Finally, we reached high camp, the last stop before the summit. Julius informed us that our summit push could last up to fourteen hours, most of which would be walking in the loose sand and scree that covered the top volcanic cone of the mountain. By now, most of our group was feeling the effects of the altitude. After a quick doze, we rose at two a.m., groggy yet determined, and set off for the summit.
To this day, the scree-covered top of Kilimanjaro remains one of my least favorite peaks. Imagine climbing a sand dune for eight hours. With every step you take, you slide back half the ground you covered. A series of switchbacks leads to the crater rim, and in the dark, the headlights flashing hundreds of feet above are just a reminder that you still have so much farther to go. I kept my eyes trained on my boots, not willing to risk another demoralizing look at the trail above, and kept walking.
Just as the sun began peeking over the horizon, we reached Gilman's Point, the edge of the volcanic crater. From here, it would be a gentle one-hour walk to the summit. We shared a thermos of tea to fortify our resolve and frozen digits. One of our teammates promptly puked it back up, her body rejecting the treat in such an unforgiving environment. Still, she managed to shakily pick herself up and continue with the group.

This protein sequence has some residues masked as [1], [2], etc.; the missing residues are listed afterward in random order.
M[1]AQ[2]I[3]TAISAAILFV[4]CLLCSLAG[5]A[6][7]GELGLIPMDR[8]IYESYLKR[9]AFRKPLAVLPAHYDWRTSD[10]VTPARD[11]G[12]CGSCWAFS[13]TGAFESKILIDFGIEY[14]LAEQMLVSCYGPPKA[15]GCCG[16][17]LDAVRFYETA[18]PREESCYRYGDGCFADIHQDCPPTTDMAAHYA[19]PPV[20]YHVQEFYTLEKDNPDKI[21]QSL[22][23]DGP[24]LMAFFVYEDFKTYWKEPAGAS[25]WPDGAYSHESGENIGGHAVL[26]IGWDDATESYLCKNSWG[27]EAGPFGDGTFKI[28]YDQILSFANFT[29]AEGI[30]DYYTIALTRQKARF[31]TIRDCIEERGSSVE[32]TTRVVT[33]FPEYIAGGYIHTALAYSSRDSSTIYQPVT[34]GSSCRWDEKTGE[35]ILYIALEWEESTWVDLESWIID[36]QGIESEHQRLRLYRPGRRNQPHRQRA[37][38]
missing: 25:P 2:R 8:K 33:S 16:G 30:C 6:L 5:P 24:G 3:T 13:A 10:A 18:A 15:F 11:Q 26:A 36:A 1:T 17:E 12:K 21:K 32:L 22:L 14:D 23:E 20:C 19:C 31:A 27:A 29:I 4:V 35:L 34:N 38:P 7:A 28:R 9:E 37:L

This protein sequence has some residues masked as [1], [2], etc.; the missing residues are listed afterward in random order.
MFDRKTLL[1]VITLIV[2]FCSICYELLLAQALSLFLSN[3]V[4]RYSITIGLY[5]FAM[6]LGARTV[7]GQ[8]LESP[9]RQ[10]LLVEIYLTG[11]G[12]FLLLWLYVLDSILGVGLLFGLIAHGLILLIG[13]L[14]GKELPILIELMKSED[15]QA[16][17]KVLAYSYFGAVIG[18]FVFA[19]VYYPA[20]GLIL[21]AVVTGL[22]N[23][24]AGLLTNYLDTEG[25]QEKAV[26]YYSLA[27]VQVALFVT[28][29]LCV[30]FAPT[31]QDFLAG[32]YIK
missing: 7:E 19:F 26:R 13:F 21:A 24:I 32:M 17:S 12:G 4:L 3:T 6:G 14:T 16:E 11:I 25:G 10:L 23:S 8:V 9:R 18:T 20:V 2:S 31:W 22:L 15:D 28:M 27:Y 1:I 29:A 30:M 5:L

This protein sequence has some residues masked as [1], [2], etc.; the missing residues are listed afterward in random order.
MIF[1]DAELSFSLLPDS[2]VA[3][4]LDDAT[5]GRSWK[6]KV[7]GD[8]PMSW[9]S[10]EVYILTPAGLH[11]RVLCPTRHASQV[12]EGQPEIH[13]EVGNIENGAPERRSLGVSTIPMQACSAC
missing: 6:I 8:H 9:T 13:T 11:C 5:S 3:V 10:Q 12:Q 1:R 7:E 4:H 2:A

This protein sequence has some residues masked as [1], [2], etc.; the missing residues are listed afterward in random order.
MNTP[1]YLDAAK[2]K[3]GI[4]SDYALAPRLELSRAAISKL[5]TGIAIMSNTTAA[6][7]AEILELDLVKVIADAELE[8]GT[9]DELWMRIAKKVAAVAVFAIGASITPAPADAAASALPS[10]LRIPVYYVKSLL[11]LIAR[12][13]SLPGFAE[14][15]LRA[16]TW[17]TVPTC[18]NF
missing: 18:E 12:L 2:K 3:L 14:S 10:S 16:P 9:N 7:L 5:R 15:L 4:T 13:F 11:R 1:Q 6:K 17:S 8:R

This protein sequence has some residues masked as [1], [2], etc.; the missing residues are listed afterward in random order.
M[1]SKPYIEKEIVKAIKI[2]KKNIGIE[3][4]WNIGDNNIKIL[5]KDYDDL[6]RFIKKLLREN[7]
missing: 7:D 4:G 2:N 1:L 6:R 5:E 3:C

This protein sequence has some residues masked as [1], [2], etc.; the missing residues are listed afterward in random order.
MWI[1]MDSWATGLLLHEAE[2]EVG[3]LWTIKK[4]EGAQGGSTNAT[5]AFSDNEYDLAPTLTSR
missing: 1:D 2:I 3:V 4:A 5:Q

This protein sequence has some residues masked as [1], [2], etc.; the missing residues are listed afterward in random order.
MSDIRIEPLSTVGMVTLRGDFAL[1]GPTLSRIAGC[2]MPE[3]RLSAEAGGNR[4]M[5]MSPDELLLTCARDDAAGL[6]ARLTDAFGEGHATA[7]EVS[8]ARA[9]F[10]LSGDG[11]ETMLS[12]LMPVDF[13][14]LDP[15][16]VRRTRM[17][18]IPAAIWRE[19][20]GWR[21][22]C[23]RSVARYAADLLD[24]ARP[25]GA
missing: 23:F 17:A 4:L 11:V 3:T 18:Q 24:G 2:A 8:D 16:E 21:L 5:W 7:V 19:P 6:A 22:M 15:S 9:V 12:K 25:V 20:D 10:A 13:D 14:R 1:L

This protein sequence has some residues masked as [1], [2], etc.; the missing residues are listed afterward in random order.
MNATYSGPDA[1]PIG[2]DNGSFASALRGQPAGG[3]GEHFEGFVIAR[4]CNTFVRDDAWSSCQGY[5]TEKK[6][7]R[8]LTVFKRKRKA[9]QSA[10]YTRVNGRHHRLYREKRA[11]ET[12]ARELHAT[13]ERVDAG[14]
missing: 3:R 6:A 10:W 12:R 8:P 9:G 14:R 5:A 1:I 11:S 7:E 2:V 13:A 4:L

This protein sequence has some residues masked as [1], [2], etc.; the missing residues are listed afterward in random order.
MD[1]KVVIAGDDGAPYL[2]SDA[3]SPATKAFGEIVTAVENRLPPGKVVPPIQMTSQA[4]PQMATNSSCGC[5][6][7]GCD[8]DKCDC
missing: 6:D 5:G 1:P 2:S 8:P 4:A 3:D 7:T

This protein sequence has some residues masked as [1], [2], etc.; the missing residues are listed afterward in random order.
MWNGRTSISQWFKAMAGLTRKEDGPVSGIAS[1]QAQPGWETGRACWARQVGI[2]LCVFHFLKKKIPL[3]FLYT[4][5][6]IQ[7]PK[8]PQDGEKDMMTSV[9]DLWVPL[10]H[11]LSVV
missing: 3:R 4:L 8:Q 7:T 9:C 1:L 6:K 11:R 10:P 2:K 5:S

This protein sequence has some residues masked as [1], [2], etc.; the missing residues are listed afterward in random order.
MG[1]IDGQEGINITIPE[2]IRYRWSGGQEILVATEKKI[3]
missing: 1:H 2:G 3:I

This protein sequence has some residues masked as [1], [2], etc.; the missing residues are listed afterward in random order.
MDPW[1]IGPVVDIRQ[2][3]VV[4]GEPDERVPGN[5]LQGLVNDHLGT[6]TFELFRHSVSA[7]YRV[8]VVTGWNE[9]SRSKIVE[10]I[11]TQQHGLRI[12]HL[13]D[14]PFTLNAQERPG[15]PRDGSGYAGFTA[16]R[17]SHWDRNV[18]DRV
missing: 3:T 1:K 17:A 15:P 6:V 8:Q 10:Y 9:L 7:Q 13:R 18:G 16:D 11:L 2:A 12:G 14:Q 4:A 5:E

The summit marker for Uhuru Peak is a series of painted boards, offering congratulations and a slew Kilimanjaro facts. Standing over seven feet tall and emblazoned with bright yellow paint, it stood out like a beacon among the rubble and snow. As it came into view, our team broke into, for us, what approximated running; a slow, gasping jog. Until finally, my hand slapped the wooden sign. We had made it.
The summit slowly filled with climbers from all corners of the globe. Each one grinning with elation, some even crying. The early-morning view was breathtaking, with the sunlight glinting off the glaciers and turning the clouds a brilliant orange and pink. This was everything I'd hoped for when I first saw that travel catalogue. A complete departure from everything I'd ever known, the kind of adventure I'd dreamed about as a child.
Lee joined me in overlooking the crater. "So what do you think?" he asked.
"I think I don't want to go home."
"Well, there's more where this came from," he answered. "You know this is one of the Seven Summits? There are six more of these all around the world."
In that brief exchange, Lee changed the course of my life. In the eleven years since that moment, I have dedicated nearly all my free time to pursuing the unknown, to pushing myself past my own limits. And of course, to climbing the Seven. The narrative that I'd hoped for since I was a child, that someone would whisk me away from my dull rural life, was silly to hope for. Nobody was coming to save me; I had to do it on my own. All it took was a little bravery.